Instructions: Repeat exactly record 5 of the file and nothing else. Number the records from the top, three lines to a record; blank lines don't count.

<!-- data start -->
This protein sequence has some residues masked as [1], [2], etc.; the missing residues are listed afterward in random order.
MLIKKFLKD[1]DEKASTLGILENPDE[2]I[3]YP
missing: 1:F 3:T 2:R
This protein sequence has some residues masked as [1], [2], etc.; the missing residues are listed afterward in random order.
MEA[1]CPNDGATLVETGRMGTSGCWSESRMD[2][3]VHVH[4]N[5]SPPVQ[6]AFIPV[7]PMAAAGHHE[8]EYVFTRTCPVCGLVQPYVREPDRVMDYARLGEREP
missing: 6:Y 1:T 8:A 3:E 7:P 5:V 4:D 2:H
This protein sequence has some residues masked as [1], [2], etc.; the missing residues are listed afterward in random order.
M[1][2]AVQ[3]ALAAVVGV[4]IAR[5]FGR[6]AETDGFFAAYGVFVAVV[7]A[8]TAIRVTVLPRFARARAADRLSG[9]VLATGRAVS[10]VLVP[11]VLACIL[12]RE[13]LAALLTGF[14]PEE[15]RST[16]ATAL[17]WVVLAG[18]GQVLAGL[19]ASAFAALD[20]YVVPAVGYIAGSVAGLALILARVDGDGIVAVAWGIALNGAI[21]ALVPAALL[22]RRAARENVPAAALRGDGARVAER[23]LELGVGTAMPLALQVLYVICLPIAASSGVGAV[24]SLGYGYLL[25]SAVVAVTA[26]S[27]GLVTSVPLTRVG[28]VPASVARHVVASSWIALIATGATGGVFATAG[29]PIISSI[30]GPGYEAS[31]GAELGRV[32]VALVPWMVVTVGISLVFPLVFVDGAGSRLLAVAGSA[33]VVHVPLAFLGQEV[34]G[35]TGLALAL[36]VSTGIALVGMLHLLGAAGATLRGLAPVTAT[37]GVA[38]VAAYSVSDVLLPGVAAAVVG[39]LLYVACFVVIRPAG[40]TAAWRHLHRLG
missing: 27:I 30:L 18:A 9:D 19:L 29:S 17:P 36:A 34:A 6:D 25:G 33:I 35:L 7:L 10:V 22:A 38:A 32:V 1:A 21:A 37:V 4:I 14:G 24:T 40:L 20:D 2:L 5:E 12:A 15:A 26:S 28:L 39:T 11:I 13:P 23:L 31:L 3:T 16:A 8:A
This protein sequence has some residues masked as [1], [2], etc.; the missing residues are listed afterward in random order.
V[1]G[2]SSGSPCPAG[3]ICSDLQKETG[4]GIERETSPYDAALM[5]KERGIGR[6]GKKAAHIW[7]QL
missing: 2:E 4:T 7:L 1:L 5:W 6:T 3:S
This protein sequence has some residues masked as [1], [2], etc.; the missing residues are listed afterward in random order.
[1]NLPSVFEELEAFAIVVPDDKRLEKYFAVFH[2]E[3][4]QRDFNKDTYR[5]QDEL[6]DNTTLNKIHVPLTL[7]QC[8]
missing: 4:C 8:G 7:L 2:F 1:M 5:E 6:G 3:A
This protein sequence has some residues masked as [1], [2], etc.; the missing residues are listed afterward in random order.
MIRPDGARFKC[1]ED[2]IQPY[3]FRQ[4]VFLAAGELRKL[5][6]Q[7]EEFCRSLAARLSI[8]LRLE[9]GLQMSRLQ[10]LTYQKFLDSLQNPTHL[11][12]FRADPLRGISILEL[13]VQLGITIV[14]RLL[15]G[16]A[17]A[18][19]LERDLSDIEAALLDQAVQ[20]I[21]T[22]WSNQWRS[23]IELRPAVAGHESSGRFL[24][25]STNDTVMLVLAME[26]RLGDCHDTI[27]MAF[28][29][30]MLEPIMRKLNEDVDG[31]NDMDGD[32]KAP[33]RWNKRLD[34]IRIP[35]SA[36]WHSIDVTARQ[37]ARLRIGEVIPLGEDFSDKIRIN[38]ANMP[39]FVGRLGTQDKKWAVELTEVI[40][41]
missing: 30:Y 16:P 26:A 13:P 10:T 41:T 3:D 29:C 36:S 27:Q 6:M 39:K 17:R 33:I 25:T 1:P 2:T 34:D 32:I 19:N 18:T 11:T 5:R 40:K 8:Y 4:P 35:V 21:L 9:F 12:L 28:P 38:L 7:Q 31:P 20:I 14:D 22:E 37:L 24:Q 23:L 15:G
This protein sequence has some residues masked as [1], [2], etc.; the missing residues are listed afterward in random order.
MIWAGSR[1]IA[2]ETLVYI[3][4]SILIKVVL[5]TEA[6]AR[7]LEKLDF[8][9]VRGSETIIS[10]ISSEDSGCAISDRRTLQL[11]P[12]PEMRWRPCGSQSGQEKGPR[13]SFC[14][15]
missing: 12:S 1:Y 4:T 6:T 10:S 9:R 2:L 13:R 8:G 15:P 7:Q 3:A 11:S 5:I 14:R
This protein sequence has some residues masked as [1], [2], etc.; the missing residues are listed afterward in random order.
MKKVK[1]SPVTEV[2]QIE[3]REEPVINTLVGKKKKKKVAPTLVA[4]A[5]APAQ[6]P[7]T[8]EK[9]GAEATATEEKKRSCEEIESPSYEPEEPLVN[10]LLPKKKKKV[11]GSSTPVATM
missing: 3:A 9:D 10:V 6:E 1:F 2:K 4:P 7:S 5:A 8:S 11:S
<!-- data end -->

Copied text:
This protein sequence has some residues masked as [1], [2], etc.; the missing residues are listed afterward in random order.
[1]NLPSVFEELEAFAIVVPDDKRLEKYFAVFH[2]E[3][4]QRDFNKDTYR[5]QDEL[6]DNTTLNKIHVPLTL[7]QC[8]
missing: 4:C 8:G 7:L 2:F 1:M 5:E 6:G 3:A